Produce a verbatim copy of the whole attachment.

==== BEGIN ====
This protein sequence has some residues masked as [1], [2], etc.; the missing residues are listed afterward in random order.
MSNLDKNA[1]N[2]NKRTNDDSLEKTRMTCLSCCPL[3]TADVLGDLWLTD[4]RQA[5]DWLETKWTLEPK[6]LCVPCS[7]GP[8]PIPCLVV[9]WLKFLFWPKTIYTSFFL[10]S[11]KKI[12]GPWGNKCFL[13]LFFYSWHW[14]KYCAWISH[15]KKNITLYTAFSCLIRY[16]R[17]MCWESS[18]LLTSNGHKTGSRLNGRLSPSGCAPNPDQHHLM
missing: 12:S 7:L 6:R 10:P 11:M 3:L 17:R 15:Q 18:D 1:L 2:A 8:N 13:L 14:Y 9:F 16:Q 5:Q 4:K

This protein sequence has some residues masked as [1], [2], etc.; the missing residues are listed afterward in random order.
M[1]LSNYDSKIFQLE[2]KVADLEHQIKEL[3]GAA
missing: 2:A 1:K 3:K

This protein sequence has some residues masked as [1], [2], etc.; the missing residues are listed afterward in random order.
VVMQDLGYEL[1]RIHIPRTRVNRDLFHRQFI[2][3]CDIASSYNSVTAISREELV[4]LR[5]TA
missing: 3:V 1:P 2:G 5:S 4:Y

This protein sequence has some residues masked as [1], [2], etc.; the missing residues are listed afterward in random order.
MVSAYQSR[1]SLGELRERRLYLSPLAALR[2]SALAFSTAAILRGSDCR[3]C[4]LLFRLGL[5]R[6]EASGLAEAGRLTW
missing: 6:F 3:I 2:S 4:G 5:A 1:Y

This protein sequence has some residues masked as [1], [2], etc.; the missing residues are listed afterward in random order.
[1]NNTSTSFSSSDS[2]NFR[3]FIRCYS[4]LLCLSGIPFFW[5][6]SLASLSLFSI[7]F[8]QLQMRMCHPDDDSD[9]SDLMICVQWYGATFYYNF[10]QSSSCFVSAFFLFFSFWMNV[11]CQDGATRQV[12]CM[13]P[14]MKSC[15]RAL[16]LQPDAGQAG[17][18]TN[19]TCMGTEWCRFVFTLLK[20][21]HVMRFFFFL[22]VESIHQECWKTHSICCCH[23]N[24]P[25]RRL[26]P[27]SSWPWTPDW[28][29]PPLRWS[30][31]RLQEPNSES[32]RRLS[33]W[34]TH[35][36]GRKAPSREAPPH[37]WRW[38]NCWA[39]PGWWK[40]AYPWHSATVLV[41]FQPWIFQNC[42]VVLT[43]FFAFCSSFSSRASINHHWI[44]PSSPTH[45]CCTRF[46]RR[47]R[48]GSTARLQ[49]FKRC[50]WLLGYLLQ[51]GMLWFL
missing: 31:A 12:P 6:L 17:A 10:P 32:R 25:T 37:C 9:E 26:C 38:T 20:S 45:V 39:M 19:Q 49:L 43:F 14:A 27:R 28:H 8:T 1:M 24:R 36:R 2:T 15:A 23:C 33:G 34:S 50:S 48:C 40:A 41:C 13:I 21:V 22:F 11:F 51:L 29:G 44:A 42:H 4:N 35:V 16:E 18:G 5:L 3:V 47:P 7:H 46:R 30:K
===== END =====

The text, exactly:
This protein sequence has some residues masked as [1], [2], etc.; the missing residues are listed afterward in random order.
MSNLDKNA[1]N[2]NKRTNDDSLEKTRMTCLSCCPL[3]TADVLGDLWLTD[4]RQA[5]DWLETKWTLEPK[6]LCVPCS[7]GP[8]PIPCLVV[9]WLKFLFWPKTIYTSFFL[10]S[11]KKI[12]GPWGNKCFL[13]LFFYSWHW[14]KYCAWISH[15]KKNITLYTAFSCLIRY[16]R[17]MCWESS[18]LLTSNGHKTGSRLNGRLSPSGCAPNPDQHHLM
missing: 12:S 7:L 6:R 10:P 11:M 3:L 17:R 15:Q 18:D 1:L 2:A 8:N 13:L 14:Y 9:F 16:Q 5:Q 4:K

This protein sequence has some residues masked as [1], [2], etc.; the missing residues are listed afterward in random order.
M[1]LSNYDSKIFQLE[2]KVADLEHQIKEL[3]GAA
missing: 2:A 1:K 3:K

This protein sequence has some residues masked as [1], [2], etc.; the missing residues are listed afterward in random order.
VVMQDLGYEL[1]RIHIPRTRVNRDLFHRQFI[2][3]CDIASSYNSVTAISREELV[4]LR[5]TA
missing: 3:V 1:P 2:G 5:S 4:Y

This protein sequence has some residues masked as [1], [2], etc.; the missing residues are listed afterward in random order.
MVSAYQSR[1]SLGELRERRLYLSPLAALR[2]SALAFSTAAILRGSDCR[3]C[4]LLFRLGL[5]R[6]EASGLAEAGRLTW
missing: 6:F 3:I 2:S 4:G 5:A 1:Y

This protein sequence has some residues masked as [1], [2], etc.; the missing residues are listed afterward in random order.
[1]NNTSTSFSSSDS[2]NFR[3]FIRCYS[4]LLCLSGIPFFW[5][6]SLASLSLFSI[7]F[8]QLQMRMCHPDDDSD[9]SDLMICVQWYGATFYYNF[10]QSSSCFVSAFFLFFSFWMNV[11]CQDGATRQV[12]CM[13]P[14]MKSC[15]RAL[16]LQPDAGQAG[17][18]TN[19]TCMGTEWCRFVFTLLK[20][21]HVMRFFFFL[22]VESIHQECWKTHSICCCH[23]N[24]P[25]RRL[26]P[27]SSWPWTPDW[28][29]PPLRWS[30][31]RLQEPNSES[32]RRLS[33]W[34]TH[35][36]GRKAPSREAPPH[37]WRW[38]NCWA[39]PGWWK[40]AYPWHSATVLV[41]FQPWIFQNC[42]VVLT[43]FFAFCSSFSSRASINHHWI[44]PSSPTH[45]CCTRF[46]RR[47]R[48]GSTARLQ[49]FKRC[50]WLLGYLLQ[51]GMLWFL
missing: 31:A 12:P 6:L 17:A 10:P 32:R 25:T 37:C 9:E 26:C 38:T 20:S 45:V 39:M 19:Q 49:L 43:F 14:A 27:R 28:H 8:T 1:M 24:R 36:R 2:T 15:A 23:C 33:G 34:S 50:S 48:C 40:A 41:C 13:I 21:V 22:F 11:F 51:L 29:G 44:A 42:H 4:N 35:V 16:E 18:G 5:L 3:V 47:P 7:H 46:R 30:K